3. In the “Select Backup Configuration” page, select “Custom” and click Next.

4. In the “Select Items for Backup” page, click “Add Items“.

5. In the “Select Items” window, click to select the volumes where the VM configuration files and VM hard disks are located. Also note that while it may look possible to select individual folders, do NOT select individual folders. Only select the entire volume. Failing to select the right volumes will result in a failure for the backup procedure and even if it will seem to you that all items were backed up, in fact you will not be able to restore your VMs. Click Ok.

6. Back in the “Select Items for Backup” page, click “Advanced Settings“.

7. In the “Advanced Settings” window, click to select “VSS Full Backup” and click Ok.

8. Back in the “Select Items for Backup” page, click Ok.

9. In the “Specify Destination Type” page, select the destination for the backup. I chose Local Drives, but you can also perform the backup on remote shares. Click Next.

10. In the “Select Backup Destination” page, use the drop-down list to select your destination. If you plan to backup on an external USB drive, make sure the computer recognizes it before you get to this spot. Also make sure that the destination volume contains enough free disk space for the backup to be place in. Remember that volume level backup are ALWAYS full, therefore if you’ve got 500 GB worth of VMs in one volume, you’ll need to have as much space as that (and preferably more) on your destination volume. Click Ok.

11. In the “Confirmation” page click Backup and let the backup procedure begin.

12. If you immediately switch to the Hyper-V management console, you’ll see that the VMs are being snapshotted. This is not equivalent to taking a Hyper-V snapshot, which in fact is not really a true snapshot and has nothing in relation to VSS snapshots. Because the VSS writer was registered, and because the Integration Services (Components) are installed and enabled on the VMs, they will be successfully backed up without being paused, saved or turned off. In addition, the ICs will inform the VMs that a backup procedure is taking place on the parent partition, so any VSS-aware application that is running inside the VM will also be triggered (which is very important for applications such as SQL, Exchange and so on).

13. Windows Server Backup begins to write the file(s) to disk.

14. When finished, click Close.

Summary

Backing up virtual machines can be a little different than backing up a traditional system.  Because a virtual machine is nothing more than a collection of files, it is important to be especially mindful of the backup process. One oversight along the way can mean a failed VM backup.  Hopefully this article has prepared you to backup your Virtual Machines with Hyper-V using Windows Server Backup.

 

 

Source: Petri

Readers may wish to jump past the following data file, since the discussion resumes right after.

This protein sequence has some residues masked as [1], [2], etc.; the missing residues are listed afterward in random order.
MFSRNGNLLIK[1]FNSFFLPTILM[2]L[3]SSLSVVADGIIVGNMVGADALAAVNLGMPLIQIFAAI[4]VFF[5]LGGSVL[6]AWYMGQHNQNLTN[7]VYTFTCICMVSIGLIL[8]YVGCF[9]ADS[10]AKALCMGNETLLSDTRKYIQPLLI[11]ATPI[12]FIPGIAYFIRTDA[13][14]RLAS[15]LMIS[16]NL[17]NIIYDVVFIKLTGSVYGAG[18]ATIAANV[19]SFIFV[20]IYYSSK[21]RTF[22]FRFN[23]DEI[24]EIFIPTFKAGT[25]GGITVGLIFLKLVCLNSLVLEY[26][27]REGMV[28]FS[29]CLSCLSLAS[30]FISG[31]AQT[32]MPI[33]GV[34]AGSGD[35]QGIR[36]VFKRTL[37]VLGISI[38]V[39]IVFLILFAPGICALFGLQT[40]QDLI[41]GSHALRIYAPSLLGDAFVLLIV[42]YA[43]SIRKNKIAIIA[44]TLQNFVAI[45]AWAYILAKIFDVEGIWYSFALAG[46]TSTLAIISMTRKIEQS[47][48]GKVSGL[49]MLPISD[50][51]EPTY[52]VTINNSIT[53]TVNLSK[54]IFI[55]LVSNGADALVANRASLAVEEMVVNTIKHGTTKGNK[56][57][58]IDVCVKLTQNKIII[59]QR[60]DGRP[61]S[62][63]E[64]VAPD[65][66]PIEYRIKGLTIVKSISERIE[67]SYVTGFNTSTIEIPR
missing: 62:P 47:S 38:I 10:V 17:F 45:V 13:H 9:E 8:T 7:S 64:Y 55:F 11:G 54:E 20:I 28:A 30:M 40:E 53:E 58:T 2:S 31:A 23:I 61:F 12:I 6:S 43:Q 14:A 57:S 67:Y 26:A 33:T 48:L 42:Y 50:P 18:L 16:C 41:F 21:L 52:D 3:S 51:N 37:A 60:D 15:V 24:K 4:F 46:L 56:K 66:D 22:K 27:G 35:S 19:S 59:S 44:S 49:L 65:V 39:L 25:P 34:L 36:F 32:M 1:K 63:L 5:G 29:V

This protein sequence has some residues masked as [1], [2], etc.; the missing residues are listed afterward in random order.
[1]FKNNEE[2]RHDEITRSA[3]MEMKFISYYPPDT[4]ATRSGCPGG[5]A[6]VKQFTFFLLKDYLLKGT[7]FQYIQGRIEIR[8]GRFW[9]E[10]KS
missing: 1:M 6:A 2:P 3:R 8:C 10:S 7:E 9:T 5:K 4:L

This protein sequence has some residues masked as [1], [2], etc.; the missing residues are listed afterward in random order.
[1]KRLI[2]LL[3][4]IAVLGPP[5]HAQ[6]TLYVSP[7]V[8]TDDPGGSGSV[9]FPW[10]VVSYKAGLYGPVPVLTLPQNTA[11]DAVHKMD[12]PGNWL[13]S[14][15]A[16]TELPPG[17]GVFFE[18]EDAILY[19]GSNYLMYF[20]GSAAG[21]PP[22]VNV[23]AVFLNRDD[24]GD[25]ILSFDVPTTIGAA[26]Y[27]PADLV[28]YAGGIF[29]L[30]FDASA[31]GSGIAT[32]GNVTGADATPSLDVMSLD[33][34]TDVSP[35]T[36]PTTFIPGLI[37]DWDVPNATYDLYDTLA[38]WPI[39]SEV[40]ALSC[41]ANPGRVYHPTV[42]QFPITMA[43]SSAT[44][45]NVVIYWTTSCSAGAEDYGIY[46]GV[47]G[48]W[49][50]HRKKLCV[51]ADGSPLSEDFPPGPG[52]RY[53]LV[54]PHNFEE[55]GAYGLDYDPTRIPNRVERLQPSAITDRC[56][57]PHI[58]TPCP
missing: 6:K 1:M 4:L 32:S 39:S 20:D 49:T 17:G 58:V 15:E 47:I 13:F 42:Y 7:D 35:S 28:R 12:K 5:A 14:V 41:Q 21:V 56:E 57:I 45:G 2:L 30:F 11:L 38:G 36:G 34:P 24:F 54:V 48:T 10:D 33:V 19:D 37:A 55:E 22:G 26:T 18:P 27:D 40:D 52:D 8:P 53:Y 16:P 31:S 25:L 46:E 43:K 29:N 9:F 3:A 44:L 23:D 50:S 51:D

A backup is an exact copy of a file (including documentation) that is kept on a storage medium (usually in a compressed state) in a safe place (usually at a remote location) for use in the event that the working copy is destroyed. Notice that we placed emphasis on “including documentation”, because every media holding backups must include a history or documentation of the files on the media. This is usually in the form of labels and identification data on the media itself, on the outside casing, and in spreadsheets, hard catalogs, or data ledgers in some form or another. Without history data, restore media cannot locate your files, and the backup is useless. This is why you can prepare a tape for overwriting by merely formatting the label so that the magnetic head thinks the media is blank.

 

Various types of backups are possible, depending on what you back up and how often you back it up, as the following list describes:

  • Archived backup: A backup that documents (in header files, labels, and backup records) the state of the archive bit at the time of copy. The state (on-off) of the bit indicates to the backup software that the file has been changed since the last backup. When Windows Server 2008 Backup does an archived backup, it sets the archive bit accordingly.

 

  • Copy backup: An ad hoc “raw” copy that ignores the archive bit state. It does not set the archive bit after the copy. A copy backup is useful for quick copies between DR processes and rotations or to pull an “annual” during the monthly rotation

 

  • Daily backup: This does not form part of any rotation scheme. It is just a backup of files that have been changed on the day of the backup. We question the usefulness of the daily backup in Backup, because mission-critical DR practice dictates the deployment of a manual or automated rotation scheme. In addition, Backup does not offer a summary or history of the files that have changed during the day

 

  • Normal backup: A complete backup of all files (that can be backed up), period. The term normal is more a Windows Server 2008 term, because this backup is more commonly called a full backup in DR circles. The full backup copies all files and then sets the archive bit to indicate (to Backup) that the files have been backed up. You would do a full backup at the start of any backup scheme. You would also need to do a full backup after making changes to any scheme. A full backup, and documentation or history drawn from it, is the only means of performing later incremental backups. Otherwise, the system would not know what has or has not changed since the last backup.

 

  • Incremental backup: A backup of all files that have changed since the last full or incremental backup. The backup software sets the archive bit, which thereby denotes that the files have been backed up. Under a rotation scheme, a full restore would require you to have all the incremental media used in the media pool, all the way back to the first media, which contains the full backup. You would then have the media containing all the files that have changed (and versions thereof) at the time of the last backup.

 

  • Differential backup: This works exactly like the incremental, except that it does not do anything to the archive bit. In other words, it does not mark the files as having been backed up. When the system comes around to do a differential backup, it compares the files to be backed up with the original catalog. Differential backups are best done on a weekly basis, along with a full, or normal, backup, to keep differentials comparing against recently backed up files.